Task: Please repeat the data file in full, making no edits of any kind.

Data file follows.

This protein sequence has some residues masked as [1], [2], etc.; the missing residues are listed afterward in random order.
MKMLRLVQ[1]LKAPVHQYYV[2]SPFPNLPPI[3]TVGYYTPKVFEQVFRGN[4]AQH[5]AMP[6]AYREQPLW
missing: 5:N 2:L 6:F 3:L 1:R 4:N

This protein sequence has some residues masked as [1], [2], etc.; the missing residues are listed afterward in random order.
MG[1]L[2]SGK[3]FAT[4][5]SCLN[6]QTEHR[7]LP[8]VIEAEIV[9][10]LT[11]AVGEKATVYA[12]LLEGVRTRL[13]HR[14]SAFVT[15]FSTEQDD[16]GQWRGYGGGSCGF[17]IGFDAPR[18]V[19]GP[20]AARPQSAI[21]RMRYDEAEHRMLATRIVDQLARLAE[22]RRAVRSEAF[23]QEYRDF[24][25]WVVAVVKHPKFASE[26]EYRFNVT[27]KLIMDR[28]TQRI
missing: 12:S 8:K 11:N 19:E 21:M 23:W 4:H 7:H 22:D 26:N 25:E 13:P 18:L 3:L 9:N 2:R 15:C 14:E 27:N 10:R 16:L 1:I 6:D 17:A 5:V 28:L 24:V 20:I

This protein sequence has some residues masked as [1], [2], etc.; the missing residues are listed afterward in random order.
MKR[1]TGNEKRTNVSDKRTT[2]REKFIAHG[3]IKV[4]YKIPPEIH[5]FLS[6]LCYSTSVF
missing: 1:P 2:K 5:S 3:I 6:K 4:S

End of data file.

This protein sequence has some residues masked as [1], [2], etc.; the missing residues are listed afterward in random order.
MKMLRLVQ[1]LKAPVHQYYV[2]SPFPNLPPI[3]TVGYYTPKVFEQVFRGN[4]AQH[5]AMP[6]AYREQPLW
missing: 5:N 2:L 6:F 3:L 1:R 4:N

This protein sequence has some residues masked as [1], [2], etc.; the missing residues are listed afterward in random order.
MG[1]L[2]SGK[3]FAT[4][5]SCLN[6]QTEHR[7]LP[8]VIEAEIV[9][10]LT[11]AVGEKATVYA[12]LLEGVRTRL[13]HR[14]SAFVT[15]FSTEQDD[16]GQWRGYGGGSCGF[17]IGFDAPR[18]V[19]GP[20]AARPQSAI[21]RMRYDEAEHRMLATRIVDQLARLAE[22]RRAVRSEAF[23]QEYRDF[24][25]WVVAVVKHPKFASE[26]EYRFNVT[27]KLIMDR[28]TQRI
missing: 12:S 8:K 11:N 19:E 21:M 23:W 4:H 7:H 22:D 26:N 25:E 13:P 18:L 3:L 9:N 2:R 15:C 14:E 27:N 10:R 16:L 1:I 6:D 17:A 5:V 28:L 24:V 20:I

This protein sequence has some residues masked as [1], [2], etc.; the missing residues are listed afterward in random order.
MKR[1]TGNEKRTNVSDKRTT[2]REKFIAHG[3]IKV[4]YKIPPEIH[5]FLS[6]LCYSTSVF
missing: 1:P 2:K 5:S 3:I 6:K 4:S